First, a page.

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LCB200 Students Extend Learning to Holocaust Museum

Display in Holocaust museum

Display in Holocaust museum

Lara Janosz

Lara Janosz

Display in Holocaust museum

Following several units about the events of the Holocaust in the AP United States and United States History classes, students of Learning Community B200 made a trip to the Farmington Hills Holocaust Museum as a part of the Interdisciplinary (ID) class to connect classroom curriculums to the community.

“I think it’s important to take everybody on an ID field trip because we are working with all four disciplines [Mathematics, History, Science, and Literature] and within all of those disciplines you can find the Holocaust so I think everybody should be exposed to that and you can see it from a different point of view from different teachers,” explained LCB 200 Chemistry teacher, Maegan Crosby, who also attended the field trip. “I think that getting the kids out, especially for something like that that’s really close to their community, will help them to better understand what’s going on around them, not just in their family or in their little circle of friends.”

However, even though students at Bloomfield Hills High School are making the trip, a study done by the Anti-Defamation League showed that 54% of young people have heard about the Holocaust, and 32% believe that it was exaggerated or a myth.

“I think that education both lies within the parents of the student and within their teachers and their communities…a lot of people might think it’s a myth because they haven’t seen it firsthand, even though there’s news footage and pictures of the same era. They just don’t believe it happened because they don’t want to believe that life, especially the Holocaust, could be so tragic,” said Crosby. “I think that opening your eyes to different experiences, the Holocaust being one of them, will help you to understand that life isn’t always happy and we have to learn off of those experiences.”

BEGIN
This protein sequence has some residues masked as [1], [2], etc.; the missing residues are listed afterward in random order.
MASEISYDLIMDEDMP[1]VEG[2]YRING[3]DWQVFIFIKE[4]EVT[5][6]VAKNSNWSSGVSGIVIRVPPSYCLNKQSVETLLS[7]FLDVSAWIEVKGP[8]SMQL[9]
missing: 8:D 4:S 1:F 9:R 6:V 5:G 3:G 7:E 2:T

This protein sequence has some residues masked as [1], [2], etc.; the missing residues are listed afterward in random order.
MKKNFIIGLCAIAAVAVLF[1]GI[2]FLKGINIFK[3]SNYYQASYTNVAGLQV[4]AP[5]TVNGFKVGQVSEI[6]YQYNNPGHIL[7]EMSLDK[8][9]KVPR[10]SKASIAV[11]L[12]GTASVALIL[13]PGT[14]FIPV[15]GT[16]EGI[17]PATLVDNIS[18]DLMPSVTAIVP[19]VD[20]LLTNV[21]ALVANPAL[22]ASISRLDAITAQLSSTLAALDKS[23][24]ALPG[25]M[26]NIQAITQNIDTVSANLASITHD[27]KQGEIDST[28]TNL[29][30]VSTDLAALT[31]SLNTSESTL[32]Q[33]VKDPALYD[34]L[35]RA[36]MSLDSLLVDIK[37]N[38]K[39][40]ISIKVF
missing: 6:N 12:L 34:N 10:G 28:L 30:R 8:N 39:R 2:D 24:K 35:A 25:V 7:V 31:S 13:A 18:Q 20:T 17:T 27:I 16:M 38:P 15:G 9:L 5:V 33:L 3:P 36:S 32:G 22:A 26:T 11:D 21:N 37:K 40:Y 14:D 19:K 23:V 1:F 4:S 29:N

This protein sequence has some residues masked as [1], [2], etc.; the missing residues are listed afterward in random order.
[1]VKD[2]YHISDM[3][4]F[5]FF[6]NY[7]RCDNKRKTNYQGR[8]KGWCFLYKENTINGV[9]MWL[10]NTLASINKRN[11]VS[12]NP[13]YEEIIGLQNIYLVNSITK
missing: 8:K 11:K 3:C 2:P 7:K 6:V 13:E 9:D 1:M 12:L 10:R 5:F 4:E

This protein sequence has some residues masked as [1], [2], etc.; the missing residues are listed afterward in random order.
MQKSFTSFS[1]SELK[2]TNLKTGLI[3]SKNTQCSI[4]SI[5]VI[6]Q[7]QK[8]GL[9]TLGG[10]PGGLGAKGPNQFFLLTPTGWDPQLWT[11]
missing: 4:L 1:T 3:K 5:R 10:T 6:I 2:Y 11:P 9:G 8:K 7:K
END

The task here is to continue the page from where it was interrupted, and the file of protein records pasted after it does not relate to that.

Following the experience, teachers, like Crosby, in the LCB 200 community hope that students will be able to use what they have learned both in school and at the museum as a learning experience to better the world around them.

“They [students] have to be responsible for what’s going on around them,” said Crosby. “Especially since we’re working with sophomores at this point, they need to be looking after their future and how they can change it for the better.”

About the Contributor
Lara Janosz, News Editor

Hi! My name is Lara Janosz and I am currently a sophomore, as well as the New Section Editor on The Hawkeye. I joined The Hawkeye as a freshman and have...

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